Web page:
What Is a Cosmetic Chemist?

Research what it takes to become a cosmetic chemist. Learn about education requirements, job duties, salary, and job outlook to find out if this is the right career for you. Schools offering Allied Health degrees can also be found in these popular choices.

What Is a Cosmetic Chemist?

Cosmetic chemists are chemistry professionals who focus their research and development on creating new cosmetics, such as make-up, lotions or shampoos. Using knowledge gleaned from their study of molecular interactions of specific substances, they conduct research and experiment with the creation and improvement of cosmetic products. A cosmetic chemist must first and foremost ensure the safety of products that will be applied directly to a consumer's hair or skin. They also consider how to produce fragrance and maintain shelf life. Chemists must design functional products, utilizing combinations of compounds that will interact with hair or skin and produce an expected result. Employment opportunities exist in independent research labs as well as in the research and development departments of personal care product companies.

Take a look at the following chart for an overview of how to enter this field.

Degree Required Bachelor's degree; master's degree may be preferred
Education Field of Study Chemistry, cosmetic or pharmaceutical science, microbiology
Key Responsibilities Develop and test new skin care products, write technical reports, prepare solutions used in laboratory procedures
Job Growth (2014-24) 3% for all chemists*
Median Salary (2015) $71,260 for all chemists*

Source: *U.S. Bureau of Labor Statistics

What Training Do I Need As a Cosmetic Chemist?

To become a cosmetic chemist, you must earn a baccalaureate degree in chemistry, chemical engineering, cosmetic science, pharmaceutical science, biology or microbiology. Some larger employers prefer that you complete graduate studies in cosmetic science. A master's degree program in cosmetic science includes courses in applied chemistry, dermal pharmacology, cosmetic formulations, instrumentation and colloid, and surface chemistry. Occasionally, you may start as a lab technician under the direction of a senior scientist and work your way up into positions with more responsibility.

What Are My Job Duties?

As a cosmetic chemist, you develop and test new skin care products, fragrances and dyes. You are responsible for the creation of a wide number of items, including shampoos and conditioners, lotions, body wash, gel, sunscreen, lip balm and lipstick, toothpaste, deodorant, hair dye and powder makeup. It's also important that you understand the process of scaling up a product in order to manufacture and package it successfully.

There are various roles that fall under the umbrella of cosmetic chemistry. You may work as a cosmetic formulator if you are interested in creating new products. This allows you to use your knowledge of chemicals and how they interact to create a new product. As a quality control chemist, you ensure products meet set standards and they are safe, effective and stable. Common tasks might include testing products for stability. Regulatory scientists ensure government regulations are met in new cosmetic products. Finally, production managers often oversee a staff of chemists and are responsible for planning, production, inventory control and quality assurance.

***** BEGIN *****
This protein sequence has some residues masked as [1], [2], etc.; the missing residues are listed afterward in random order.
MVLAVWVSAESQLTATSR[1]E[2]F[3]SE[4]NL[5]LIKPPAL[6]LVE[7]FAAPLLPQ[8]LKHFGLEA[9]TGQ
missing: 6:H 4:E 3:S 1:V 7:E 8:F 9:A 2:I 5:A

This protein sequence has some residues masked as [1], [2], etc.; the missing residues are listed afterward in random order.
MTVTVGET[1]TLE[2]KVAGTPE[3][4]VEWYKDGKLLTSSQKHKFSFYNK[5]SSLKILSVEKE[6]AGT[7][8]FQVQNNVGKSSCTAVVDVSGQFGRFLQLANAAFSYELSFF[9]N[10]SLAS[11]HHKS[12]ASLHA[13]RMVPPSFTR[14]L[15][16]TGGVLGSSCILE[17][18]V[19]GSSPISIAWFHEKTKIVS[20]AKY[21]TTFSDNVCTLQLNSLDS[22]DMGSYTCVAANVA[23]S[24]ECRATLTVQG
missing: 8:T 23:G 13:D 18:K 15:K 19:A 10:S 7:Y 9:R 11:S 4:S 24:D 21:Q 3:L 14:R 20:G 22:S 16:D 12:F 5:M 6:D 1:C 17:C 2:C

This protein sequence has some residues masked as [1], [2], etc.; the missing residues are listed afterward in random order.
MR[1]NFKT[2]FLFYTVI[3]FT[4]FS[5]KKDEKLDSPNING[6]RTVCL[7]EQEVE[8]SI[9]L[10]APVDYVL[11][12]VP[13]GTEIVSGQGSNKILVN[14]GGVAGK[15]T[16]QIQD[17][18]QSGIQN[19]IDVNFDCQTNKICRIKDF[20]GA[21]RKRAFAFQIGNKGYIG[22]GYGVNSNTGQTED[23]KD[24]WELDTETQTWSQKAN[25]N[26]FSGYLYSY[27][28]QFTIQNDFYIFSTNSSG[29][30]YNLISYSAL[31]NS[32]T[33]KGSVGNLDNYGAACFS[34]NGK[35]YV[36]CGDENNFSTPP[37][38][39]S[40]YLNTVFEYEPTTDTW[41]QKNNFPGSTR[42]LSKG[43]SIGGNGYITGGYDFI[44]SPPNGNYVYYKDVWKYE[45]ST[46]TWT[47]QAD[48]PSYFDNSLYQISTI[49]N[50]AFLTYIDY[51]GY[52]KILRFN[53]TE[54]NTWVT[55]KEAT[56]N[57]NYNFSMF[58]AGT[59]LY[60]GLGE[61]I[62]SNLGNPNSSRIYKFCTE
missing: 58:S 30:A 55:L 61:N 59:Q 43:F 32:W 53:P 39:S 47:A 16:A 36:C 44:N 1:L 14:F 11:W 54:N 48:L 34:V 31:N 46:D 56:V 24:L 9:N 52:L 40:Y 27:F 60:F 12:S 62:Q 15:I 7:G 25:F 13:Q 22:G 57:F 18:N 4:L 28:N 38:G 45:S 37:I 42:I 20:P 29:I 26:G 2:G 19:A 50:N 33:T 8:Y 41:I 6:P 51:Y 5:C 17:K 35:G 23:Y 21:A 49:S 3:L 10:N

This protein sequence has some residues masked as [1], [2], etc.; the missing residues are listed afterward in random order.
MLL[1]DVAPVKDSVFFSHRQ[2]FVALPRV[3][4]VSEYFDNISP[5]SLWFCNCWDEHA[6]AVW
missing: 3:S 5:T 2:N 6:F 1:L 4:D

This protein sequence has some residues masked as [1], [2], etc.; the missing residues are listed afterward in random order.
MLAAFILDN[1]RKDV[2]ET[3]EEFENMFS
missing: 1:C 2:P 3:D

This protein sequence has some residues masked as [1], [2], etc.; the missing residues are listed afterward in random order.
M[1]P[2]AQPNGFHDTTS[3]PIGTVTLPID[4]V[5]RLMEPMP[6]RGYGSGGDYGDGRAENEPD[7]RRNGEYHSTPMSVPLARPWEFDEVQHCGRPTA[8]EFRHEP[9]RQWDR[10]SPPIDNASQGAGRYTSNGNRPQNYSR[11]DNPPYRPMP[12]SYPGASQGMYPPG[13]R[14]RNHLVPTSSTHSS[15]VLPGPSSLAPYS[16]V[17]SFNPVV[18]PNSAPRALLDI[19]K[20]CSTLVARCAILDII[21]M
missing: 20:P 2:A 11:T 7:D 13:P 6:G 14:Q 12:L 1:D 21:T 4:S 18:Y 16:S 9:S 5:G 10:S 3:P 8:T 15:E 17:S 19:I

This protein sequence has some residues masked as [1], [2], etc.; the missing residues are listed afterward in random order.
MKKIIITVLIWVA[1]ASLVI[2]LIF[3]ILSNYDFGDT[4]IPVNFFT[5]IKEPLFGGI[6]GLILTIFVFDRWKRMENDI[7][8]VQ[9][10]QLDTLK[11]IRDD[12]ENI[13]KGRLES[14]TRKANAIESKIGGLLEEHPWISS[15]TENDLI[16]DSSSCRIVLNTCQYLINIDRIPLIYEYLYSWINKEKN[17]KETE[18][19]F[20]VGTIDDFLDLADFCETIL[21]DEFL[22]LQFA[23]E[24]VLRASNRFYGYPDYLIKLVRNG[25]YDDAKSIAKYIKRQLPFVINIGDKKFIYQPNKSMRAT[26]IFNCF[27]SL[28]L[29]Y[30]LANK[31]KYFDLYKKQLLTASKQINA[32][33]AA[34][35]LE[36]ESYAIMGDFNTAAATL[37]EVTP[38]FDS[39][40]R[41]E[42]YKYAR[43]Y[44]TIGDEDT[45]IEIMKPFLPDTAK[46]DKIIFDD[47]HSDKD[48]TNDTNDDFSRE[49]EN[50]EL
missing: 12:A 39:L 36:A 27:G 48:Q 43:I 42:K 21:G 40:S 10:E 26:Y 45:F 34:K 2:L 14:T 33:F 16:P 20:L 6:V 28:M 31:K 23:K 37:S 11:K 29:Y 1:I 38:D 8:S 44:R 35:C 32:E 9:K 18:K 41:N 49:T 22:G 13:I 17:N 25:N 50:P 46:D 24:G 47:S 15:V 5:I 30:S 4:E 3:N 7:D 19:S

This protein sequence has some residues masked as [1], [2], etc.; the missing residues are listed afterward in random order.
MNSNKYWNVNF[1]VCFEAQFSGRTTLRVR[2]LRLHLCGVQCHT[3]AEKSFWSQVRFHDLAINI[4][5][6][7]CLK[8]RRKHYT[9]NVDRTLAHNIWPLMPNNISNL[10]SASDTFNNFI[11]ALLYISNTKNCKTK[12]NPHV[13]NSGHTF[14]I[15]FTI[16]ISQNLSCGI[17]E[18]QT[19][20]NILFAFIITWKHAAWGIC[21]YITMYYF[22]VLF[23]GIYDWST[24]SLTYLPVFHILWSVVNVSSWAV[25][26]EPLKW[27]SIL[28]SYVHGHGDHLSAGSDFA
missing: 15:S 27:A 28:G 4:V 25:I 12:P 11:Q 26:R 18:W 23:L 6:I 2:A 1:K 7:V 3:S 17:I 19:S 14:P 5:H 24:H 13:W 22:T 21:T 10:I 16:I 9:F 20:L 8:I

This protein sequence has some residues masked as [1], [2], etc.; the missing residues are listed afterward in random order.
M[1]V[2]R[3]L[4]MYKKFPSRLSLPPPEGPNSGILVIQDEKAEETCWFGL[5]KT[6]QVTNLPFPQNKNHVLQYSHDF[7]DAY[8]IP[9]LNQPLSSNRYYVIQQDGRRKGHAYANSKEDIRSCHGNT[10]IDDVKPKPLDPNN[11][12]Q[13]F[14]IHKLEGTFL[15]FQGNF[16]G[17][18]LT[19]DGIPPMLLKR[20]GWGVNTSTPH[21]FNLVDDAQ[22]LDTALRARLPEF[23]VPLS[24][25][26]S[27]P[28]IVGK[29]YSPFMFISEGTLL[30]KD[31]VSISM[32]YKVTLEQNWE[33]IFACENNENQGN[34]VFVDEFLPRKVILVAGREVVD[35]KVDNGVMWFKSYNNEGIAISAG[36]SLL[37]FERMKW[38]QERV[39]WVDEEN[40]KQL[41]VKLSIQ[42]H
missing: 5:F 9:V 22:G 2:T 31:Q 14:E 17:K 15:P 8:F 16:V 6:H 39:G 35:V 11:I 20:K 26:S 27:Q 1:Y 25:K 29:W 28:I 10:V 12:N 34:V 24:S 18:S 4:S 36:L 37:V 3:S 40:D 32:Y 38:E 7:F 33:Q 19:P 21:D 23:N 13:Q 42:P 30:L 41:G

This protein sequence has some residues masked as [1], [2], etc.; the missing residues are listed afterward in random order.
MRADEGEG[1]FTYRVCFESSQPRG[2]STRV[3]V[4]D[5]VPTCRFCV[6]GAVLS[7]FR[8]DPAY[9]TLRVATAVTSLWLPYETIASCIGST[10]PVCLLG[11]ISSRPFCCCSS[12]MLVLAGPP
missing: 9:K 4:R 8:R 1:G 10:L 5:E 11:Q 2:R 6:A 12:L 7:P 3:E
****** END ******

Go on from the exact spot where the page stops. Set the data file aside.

How Can I Advance My Career?

The Society of Chemical Chemists offers membership opportunities, a quarterly journal and numerous continuing education events. There are regional chapters as well that provide you with the opportunity to network with other professionals and attend educational events.

What Are Some Related Alternative Careers?

A bachelor's degree in agricultural science or a related area, such as chemistry, botany, plant science or biology can qualify you to become an agricultural or food scientist. According to the U.S. Bureau of Labor Statistics (BLS), many people who earn a bachelor's degree may work as farmers, ranchers, agricultural inspectors or in the manufacture of farm products. Individuals who go on to complete graduate and postgraduate degrees are more concerned with research into the efficiency, longevity and productivity of crops and animals.

Environmental scientists and specialists concentrate on the protection and preservation of human health and environment. Holding at least a bachelor's degree in natural science, these individuals collect data on the environment through research, surveys and other investigations. With their findings, they formulate opinions and present reports to the public and to government agencies regarding the status of the environment. They make recommendations and provide guidance about how to eliminate and/or prevent conditions that can prove hazardous to the environment and therefore, to life.

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